Wild Bird Study & Drug Use In Animals
A workshop on stewardship of medically-important antimicrobial drug use in food-producing animals is planned for tomorrow, at the College of Southern Idaho in Twin Falls. Sheldon Jones, Vice President Programs, Farm Foundation.
JONES: We're trying to connect the dots between the government regulators and the affected industry and stakeholders in this process to try to make everyone aware and have people start planning to establish those relationships with their vet today, establishing relationships with their feed supplier and make sure December of 16, January of 17 that they're ordering stocker cattle or their dairy calves are delivered that if it involves administering antibiotics through feed or water that they have those relationships established.
Washington State University will help organic growers protect human health by assessing the risks and benefits of wild birds on organic farms. Researchers received nearly $2 million from the U.S. Department of Agriculture Organic Research and Extension Initiative to conduct the study. Producers have food safety concerns about E. coli and salmonella. Bill Snyder, the WSU professor of entomology leading the study says "We're trying to figure out where these pathogens are really coming from and how to manage them." The goal of the research is to inform the development of food safety guidelines, known as good agricultural practices or GAPs, using evidence-based information.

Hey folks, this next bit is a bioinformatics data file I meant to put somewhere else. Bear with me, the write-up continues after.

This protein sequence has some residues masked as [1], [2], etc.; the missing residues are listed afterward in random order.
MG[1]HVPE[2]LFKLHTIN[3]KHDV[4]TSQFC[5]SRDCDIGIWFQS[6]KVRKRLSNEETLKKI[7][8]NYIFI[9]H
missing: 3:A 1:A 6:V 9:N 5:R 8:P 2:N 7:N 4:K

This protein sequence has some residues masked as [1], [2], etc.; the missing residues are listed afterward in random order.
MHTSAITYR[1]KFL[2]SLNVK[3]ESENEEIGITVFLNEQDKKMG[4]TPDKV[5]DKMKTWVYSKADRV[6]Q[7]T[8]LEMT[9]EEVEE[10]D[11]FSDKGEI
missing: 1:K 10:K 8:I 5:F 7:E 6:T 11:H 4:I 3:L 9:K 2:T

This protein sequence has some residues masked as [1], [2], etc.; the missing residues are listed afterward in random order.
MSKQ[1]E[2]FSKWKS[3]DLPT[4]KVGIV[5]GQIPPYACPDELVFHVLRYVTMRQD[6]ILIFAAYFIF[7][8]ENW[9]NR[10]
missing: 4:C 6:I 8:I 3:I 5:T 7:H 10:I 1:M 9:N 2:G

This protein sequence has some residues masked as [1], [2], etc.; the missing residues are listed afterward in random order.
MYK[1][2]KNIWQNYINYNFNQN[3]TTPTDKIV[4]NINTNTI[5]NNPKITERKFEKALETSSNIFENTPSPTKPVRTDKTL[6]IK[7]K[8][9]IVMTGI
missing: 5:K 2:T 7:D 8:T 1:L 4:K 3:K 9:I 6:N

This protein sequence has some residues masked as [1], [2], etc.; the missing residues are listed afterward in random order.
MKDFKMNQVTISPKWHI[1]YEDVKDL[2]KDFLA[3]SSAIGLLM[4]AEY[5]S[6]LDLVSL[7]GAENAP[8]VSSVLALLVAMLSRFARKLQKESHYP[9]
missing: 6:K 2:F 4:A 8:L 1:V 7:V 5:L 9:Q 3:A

That's today's Northwest Report. I'm Greg Martin on the Ag Information Network of the West.